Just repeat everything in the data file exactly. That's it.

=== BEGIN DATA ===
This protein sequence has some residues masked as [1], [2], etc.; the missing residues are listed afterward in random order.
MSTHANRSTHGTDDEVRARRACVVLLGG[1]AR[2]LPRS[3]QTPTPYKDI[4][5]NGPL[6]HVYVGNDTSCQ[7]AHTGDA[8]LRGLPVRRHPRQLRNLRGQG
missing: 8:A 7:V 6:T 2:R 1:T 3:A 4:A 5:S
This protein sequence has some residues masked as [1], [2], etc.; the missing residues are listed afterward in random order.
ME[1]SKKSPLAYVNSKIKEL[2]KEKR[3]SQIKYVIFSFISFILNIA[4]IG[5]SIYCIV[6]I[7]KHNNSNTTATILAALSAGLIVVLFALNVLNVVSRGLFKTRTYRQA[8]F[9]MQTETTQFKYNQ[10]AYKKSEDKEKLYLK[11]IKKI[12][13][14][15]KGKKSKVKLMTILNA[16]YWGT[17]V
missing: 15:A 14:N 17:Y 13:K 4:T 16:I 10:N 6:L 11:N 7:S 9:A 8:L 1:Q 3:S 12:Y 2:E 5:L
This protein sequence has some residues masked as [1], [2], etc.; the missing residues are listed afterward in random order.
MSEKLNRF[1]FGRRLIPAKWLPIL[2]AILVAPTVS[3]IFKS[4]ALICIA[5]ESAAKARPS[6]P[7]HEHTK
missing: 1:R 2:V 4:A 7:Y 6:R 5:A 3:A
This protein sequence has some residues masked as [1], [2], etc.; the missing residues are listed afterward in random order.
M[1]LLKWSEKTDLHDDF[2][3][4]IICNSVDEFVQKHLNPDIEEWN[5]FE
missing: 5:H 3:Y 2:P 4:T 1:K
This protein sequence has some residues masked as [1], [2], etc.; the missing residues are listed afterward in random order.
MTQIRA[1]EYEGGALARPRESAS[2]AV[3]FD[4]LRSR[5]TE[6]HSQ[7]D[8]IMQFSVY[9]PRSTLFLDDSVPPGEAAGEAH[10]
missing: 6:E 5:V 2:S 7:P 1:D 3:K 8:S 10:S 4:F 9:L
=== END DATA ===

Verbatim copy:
This protein sequence has some residues masked as [1], [2], etc.; the missing residues are listed afterward in random order.
MSTHANRSTHGTDDEVRARRACVVLLGG[1]AR[2]LPRS[3]QTPTPYKDI[4][5]NGPL[6]HVYVGNDTSCQ[7]AHTGDA[8]LRGLPVRRHPRQLRNLRGQG
missing: 8:A 7:V 6:T 2:R 1:T 3:A 4:A 5:S
This protein sequence has some residues masked as [1], [2], etc.; the missing residues are listed afterward in random order.
ME[1]SKKSPLAYVNSKIKEL[2]KEKR[3]SQIKYVIFSFISFILNIA[4]IG[5]SIYCIV[6]I[7]KHNNSNTTATILAALSAGLIVVLFALNVLNVVSRGLFKTRTYRQA[8]F[9]MQTETTQFKYNQ[10]AYKKSEDKEKLYLK[11]IKKI[12][13][14][15]KGKKSKVKLMTILNA[16]YWGT[17]V
missing: 15:A 14:N 17:Y 13:K 4:T 16:I 10:N 6:L 11:N 7:S 9:A 8:L 1:Q 3:S 12:Y 2:E 5:L
This protein sequence has some residues masked as [1], [2], etc.; the missing residues are listed afterward in random order.
MSEKLNRF[1]FGRRLIPAKWLPIL[2]AILVAPTVS[3]IFKS[4]ALICIA[5]ESAAKARPS[6]P[7]HEHTK
missing: 1:R 2:V 4:A 7:Y 6:R 5:A 3:A
This protein sequence has some residues masked as [1], [2], etc.; the missing residues are listed afterward in random order.
M[1]LLKWSEKTDLHDDF[2][3][4]IICNSVDEFVQKHLNPDIEEWN[5]FE
missing: 5:H 3:Y 2:P 4:T 1:K
This protein sequence has some residues masked as [1], [2], etc.; the missing residues are listed afterward in random order.
MTQIRA[1]EYEGGALARPRESAS[2]AV[3]FD[4]LRSR[5]TE[6]HSQ[7]D[8]IMQFSVY[9]PRSTLFLDDSVPPGEAAGEAH[10]
missing: 6:E 5:V 2:S 7:P 1:D 3:K 8:S 10:S 4:F 9:L